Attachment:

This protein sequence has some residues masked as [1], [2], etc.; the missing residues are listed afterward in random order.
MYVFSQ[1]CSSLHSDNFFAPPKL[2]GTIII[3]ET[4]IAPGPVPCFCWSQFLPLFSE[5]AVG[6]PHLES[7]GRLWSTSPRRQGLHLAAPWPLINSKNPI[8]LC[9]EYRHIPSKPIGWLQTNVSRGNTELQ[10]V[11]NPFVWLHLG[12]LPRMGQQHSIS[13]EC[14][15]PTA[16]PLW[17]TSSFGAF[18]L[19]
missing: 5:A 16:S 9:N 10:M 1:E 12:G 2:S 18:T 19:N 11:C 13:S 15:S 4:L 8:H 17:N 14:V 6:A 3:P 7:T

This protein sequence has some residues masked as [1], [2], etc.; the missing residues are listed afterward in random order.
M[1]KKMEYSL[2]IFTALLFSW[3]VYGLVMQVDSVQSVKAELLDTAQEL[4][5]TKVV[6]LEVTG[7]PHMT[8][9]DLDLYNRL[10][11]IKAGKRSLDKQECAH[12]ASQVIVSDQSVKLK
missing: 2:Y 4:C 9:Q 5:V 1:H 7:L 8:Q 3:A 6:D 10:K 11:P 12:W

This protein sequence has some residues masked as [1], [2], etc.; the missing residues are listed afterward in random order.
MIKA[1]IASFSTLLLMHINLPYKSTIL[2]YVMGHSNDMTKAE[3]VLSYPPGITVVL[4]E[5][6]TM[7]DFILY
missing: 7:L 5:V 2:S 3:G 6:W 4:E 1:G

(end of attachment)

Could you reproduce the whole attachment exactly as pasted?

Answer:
This protein sequence has some residues masked as [1], [2], etc.; the missing residues are listed afterward in random order.
MYVFSQ[1]CSSLHSDNFFAPPKL[2]GTIII[3]ET[4]IAPGPVPCFCWSQFLPLFSE[5]AVG[6]PHLES[7]GRLWSTSPRRQGLHLAAPWPLINSKNPI[8]LC[9]EYRHIPSKPIGWLQTNVSRGNTELQ[10]V[11]NPFVWLHLG[12]LPRMGQQHSIS[13]EC[14][15]PTA[16]PLW[17]TSSFGAF[18]L[19]
missing: 5:A 16:S 9:N 10:M 1:E 12:G 2:S 18:T 19:N 11:C 13:S 15:S 4:L 8:H 17:N 14:V 6:A 3:P 7:T

This protein sequence has some residues masked as [1], [2], etc.; the missing residues are listed afterward in random order.
M[1]KKMEYSL[2]IFTALLFSW[3]VYGLVMQVDSVQSVKAELLDTAQEL[4][5]TKVV[6]LEVTG[7]PHMT[8][9]DLDLYNRL[10][11]IKAGKRSLDKQECAH[12]ASQVIVSDQSVKLK
missing: 2:Y 4:C 9:Q 5:V 1:H 7:L 8:Q 3:A 6:D 10:K 11:P 12:W

This protein sequence has some residues masked as [1], [2], etc.; the missing residues are listed afterward in random order.
MIKA[1]IASFSTLLLMHINLPYKSTIL[2]YVMGHSNDMTKAE[3]VLSYPPGITVVL[4]E[5][6]TM[7]DFILY
missing: 7:L 5:V 2:S 3:G 6:W 4:E 1:G